Many activists say that there are alternatives to explore. There was a huge conference on cannabis reform in Madrid this February, to discuss future possibilities. The difference between the positions taken by big companies and the associations of patients and grassroots activists was very visible: the former wants to see a Canadian-style model, with standardised and trackable commercial products, whilst the latter stands for a Uruguayan model, where people are able to grow their own cannabis or create cannabis social clubs (potentially to grow together with agricultural communities in impoverished rural regions, like the Rasquera plan in Catalonia). As the Transnational Institute pointed out, it would also be important to give a chance for traditional cannabis-growing countries to supply the European markets, such as Morocco.
I’m not saying that American companies are inherently bad and that governments should ban them from entering the market, but the commercialised North American model can be criticised from many aspects of social equality, public health, and sustainability that are worth our consideration. We can learn from the mistakes they made with overregulation and lack of involvement of local communities. Europe must find its own way to regulate this market, combining the best elements from different models.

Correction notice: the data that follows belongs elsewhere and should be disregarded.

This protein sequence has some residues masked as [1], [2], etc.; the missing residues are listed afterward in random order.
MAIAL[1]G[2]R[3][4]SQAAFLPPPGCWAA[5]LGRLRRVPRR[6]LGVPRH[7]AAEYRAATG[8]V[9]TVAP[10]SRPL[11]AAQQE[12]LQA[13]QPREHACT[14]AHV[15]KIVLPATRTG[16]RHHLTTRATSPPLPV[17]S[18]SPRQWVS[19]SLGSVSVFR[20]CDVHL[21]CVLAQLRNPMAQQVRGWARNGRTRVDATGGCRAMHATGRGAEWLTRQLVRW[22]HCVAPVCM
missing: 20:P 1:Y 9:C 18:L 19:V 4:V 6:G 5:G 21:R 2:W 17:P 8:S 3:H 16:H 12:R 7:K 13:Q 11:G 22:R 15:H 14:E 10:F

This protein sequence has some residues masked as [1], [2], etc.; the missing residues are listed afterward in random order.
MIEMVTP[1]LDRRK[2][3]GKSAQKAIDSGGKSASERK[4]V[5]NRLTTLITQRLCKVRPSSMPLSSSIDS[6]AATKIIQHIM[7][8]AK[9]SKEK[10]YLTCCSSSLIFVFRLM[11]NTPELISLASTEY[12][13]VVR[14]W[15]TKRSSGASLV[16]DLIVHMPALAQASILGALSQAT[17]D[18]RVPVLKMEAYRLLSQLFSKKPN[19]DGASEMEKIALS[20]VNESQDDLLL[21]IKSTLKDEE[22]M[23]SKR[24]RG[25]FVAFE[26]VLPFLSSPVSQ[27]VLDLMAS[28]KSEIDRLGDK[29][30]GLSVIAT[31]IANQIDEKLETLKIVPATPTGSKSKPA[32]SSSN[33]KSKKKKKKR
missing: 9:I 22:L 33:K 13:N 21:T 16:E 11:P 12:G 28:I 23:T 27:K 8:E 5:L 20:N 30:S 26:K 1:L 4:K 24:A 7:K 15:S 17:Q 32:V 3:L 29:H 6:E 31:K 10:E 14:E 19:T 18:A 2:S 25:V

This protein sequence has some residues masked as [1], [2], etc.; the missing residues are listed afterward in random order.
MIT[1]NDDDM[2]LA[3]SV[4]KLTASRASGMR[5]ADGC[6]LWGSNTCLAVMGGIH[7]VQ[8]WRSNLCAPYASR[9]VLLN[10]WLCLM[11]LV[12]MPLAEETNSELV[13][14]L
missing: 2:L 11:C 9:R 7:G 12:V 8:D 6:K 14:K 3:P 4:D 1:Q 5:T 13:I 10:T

Unfortunately we don’t see much of these discussions at professional communities and events. At the Lisbon Addictions conference last year there was a moderated debate on cannabis legalisation. It was great to have this debate, but at the same time it was not a very balanced one, and its framing was quite misguided. It posed the old question of whether to make cannabis legal or not. I think history has transcended this formulation of the question. The real debate is now not a black-and-white one, legalisation vs prohibition. What we should ask now is rather HOW to regulate the cannabis market. And there are more than fifty shades of grey here.
If the professional community is still stuck on the old questions it risks being left behind by history and having no say in the upcoming regulation of the market. That would be a mistake, even for those who oppose any kind of reform on principle. It is also a common position for academics and professionals to shy away from the debate because they want to avoid taking “political” positions. But without the input of professionals and activists working in harm reduction, treatment, and prevention, concern for public health and social equality will not stand at the forefront of reformed cannabis policies.